Oh Sea Life… couldn’t you just stick with the over-priced cute plush turtles and sharks?

Purity Pearl

Ada Lovelace Day: Mary B.

This article is written for Ada Lovelace Day:

Ada Lovelace Day is about sharing stories of women — whether engineers, scientists, technologists or mathematicians — who have inspired you to become who you are today. The aim is to create new role models for girls and women in these male-dominated fields by raising the profile of other women in STEM.

You can learn more about Ada Lovelace, the Enchantress of Numbers, at 

Today, October 16th, 2012 is a day to celebrate women in science, technology, engineering and math, and bloggers, vloggers and other content producers from all over the world are writing and talking about the accomplishments of their female STEM heros and and inspirations. At the website you can add your own story about a woman in STEM who has had a positive impact on your life.

I wanted to write about a contemporary female scientist, so I asked around to my circle of friends and found Mary B. Mary agreed to let me share her story here, but because she wants to maintain a modicum of privacy, I will refer to her just as Mary.

Mary is a senior scientist for a Twin Cities biotechnology company. She holds a Bachelor of Science in Biology with a minor in Chemistry, as well as an AAS in Marine Science. She’s been fascinated with science since she was a little girl. She recently turned 57 years young, and has been employed in various scientific fields for most of her life.

Continue reading “Ada Lovelace Day: Mary B.”

Ada Lovelace Day: Mary B.

It's not a tramp stamp, it's a tattoo.

I have two tattoos. I want more! I love wearing art that is important to me, carrying with me the memories and experiences that went into my choice of tattoo. Even though my first tattoo was flash picked off of a wall, I smile at the eagerness of my just-turned-18 self, that the fact that I was getting a tattoo was more important than what I put on my body. Even that crappy tattoo has its place.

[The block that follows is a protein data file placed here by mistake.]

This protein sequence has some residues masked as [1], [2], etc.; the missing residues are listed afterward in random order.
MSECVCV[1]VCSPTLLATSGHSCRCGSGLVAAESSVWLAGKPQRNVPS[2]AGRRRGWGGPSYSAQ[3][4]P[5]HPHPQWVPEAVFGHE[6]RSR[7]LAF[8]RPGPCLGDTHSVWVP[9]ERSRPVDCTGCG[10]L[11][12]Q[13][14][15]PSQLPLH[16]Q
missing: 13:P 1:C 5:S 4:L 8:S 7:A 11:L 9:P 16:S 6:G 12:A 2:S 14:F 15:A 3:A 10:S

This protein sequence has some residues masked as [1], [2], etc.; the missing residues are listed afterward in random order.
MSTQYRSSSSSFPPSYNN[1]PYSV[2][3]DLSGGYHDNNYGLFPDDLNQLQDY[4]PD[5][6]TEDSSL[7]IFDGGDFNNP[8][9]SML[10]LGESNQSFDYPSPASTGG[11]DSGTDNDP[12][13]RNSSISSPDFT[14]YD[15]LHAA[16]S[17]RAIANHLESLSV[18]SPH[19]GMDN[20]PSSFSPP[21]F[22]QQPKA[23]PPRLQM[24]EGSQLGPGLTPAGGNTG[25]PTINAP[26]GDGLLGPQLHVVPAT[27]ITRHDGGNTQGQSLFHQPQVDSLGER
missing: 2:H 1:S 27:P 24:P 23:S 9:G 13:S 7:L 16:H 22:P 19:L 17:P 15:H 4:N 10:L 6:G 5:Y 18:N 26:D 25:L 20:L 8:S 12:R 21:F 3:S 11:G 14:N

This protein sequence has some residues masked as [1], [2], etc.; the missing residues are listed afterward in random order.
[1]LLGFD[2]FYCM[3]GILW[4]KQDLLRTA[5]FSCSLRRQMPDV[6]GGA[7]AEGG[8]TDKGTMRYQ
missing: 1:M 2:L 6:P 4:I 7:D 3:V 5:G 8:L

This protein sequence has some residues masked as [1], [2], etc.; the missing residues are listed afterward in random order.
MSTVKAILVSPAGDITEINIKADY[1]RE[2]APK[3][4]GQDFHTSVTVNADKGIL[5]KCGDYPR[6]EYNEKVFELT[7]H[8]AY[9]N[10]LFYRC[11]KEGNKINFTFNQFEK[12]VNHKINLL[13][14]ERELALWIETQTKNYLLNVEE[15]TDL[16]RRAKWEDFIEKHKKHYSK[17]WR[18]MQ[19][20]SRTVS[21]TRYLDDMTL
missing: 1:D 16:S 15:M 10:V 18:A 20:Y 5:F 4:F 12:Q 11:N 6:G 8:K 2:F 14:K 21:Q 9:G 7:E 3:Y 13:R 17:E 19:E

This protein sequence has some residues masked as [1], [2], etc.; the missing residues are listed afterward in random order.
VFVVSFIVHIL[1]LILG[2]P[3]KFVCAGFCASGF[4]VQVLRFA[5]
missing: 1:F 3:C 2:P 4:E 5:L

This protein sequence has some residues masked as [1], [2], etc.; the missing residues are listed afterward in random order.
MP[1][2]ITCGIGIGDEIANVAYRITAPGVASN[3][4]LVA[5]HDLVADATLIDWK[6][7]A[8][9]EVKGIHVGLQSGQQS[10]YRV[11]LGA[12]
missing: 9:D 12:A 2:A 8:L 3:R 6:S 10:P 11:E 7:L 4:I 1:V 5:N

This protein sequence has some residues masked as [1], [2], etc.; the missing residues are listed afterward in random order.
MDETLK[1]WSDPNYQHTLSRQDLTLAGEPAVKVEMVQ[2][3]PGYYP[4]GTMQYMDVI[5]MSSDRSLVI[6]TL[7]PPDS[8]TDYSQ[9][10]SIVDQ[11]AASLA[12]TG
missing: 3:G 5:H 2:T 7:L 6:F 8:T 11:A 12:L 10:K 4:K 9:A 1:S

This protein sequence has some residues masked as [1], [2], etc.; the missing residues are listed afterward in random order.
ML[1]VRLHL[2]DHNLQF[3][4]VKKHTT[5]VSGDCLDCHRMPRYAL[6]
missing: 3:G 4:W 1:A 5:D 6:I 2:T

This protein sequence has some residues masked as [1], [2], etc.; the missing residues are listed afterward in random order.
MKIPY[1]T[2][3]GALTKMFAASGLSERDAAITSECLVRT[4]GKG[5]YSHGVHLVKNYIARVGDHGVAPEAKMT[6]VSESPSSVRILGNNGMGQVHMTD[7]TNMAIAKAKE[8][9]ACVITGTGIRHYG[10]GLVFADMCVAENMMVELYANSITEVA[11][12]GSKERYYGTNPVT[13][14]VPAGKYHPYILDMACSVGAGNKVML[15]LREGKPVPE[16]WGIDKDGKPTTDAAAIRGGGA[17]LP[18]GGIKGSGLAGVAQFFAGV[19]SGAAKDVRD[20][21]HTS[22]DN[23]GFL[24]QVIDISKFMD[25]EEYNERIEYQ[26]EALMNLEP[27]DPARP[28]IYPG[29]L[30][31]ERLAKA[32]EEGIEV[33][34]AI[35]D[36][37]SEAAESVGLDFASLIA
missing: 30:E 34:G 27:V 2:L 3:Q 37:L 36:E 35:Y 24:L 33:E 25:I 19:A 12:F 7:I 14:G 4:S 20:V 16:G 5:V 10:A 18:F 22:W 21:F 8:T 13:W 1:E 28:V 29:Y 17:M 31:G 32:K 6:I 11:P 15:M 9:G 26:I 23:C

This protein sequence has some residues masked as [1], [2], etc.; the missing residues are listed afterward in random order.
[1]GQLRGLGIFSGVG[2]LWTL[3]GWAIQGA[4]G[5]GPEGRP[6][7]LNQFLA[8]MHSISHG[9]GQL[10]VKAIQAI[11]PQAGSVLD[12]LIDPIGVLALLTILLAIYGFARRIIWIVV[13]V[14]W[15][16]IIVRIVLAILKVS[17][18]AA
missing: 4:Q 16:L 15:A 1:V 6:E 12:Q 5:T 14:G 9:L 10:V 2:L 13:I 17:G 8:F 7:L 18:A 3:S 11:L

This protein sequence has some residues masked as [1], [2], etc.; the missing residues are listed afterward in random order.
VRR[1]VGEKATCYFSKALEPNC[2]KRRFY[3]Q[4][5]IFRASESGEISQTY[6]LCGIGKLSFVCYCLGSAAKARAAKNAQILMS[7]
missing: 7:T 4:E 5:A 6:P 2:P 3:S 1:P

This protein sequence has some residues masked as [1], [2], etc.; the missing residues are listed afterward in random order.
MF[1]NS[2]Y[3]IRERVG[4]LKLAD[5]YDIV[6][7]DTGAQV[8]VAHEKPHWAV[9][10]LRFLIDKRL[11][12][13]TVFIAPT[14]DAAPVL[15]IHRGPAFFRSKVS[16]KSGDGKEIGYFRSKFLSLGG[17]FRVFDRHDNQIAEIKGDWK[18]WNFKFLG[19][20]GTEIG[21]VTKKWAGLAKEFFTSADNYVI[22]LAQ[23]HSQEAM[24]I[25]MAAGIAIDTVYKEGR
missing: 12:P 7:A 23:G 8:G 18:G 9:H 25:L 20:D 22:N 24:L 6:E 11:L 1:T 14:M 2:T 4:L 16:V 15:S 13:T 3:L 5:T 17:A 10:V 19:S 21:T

All sorts of people get all sorts of tattoos for all sorts of reasons, and in recent Western culture we have placed judgement on the types of people who get tattoos, what those tattoos are, and even where they’re placed. If you get a tattoo you’re a punk who will never amount to anything, you’re defiling your body because teh bible. If you get a highly visible tattoo you’re an idiot who will never get a respectable job. There might be a few instances where it’s okay for a man to get a tattoo – military tattoos come to mind. But if you’re a woman, well, it doesn’t really matter why or where you get tattooed – you’re a skanky whore.

Critink has a post about this perception of women who get tattoos. The author justifiably took exception to an article which mentions the phrase “Skank Flank: The New Tramp Stamp”. With very little digging Critink shows that judging women who have tattoos is just one more instance of body-shaming and the idea that women should be told what we can and can’t do with our bodies:

Here is how the same douchebags would like us to view tattoos:

  • Lower back tattoos: you’re a tramp
  • Rib tattoos: you’re a skank
  • Wrist tattoos: you’re a dumb skank
  • Arm tattoos: you’re a whore
  • Leg tattoos: you’re a whore
  • Feet tattoos: you’re a whore
  • Shoulder tattoos: you’re a whore
  • Tattoos anywhere: you’re a whore
  • No tattoos: you’re still a whore.

Visit Critink for the full story. It’s a short, but powerful read.

It's not a tramp stamp, it's a tattoo.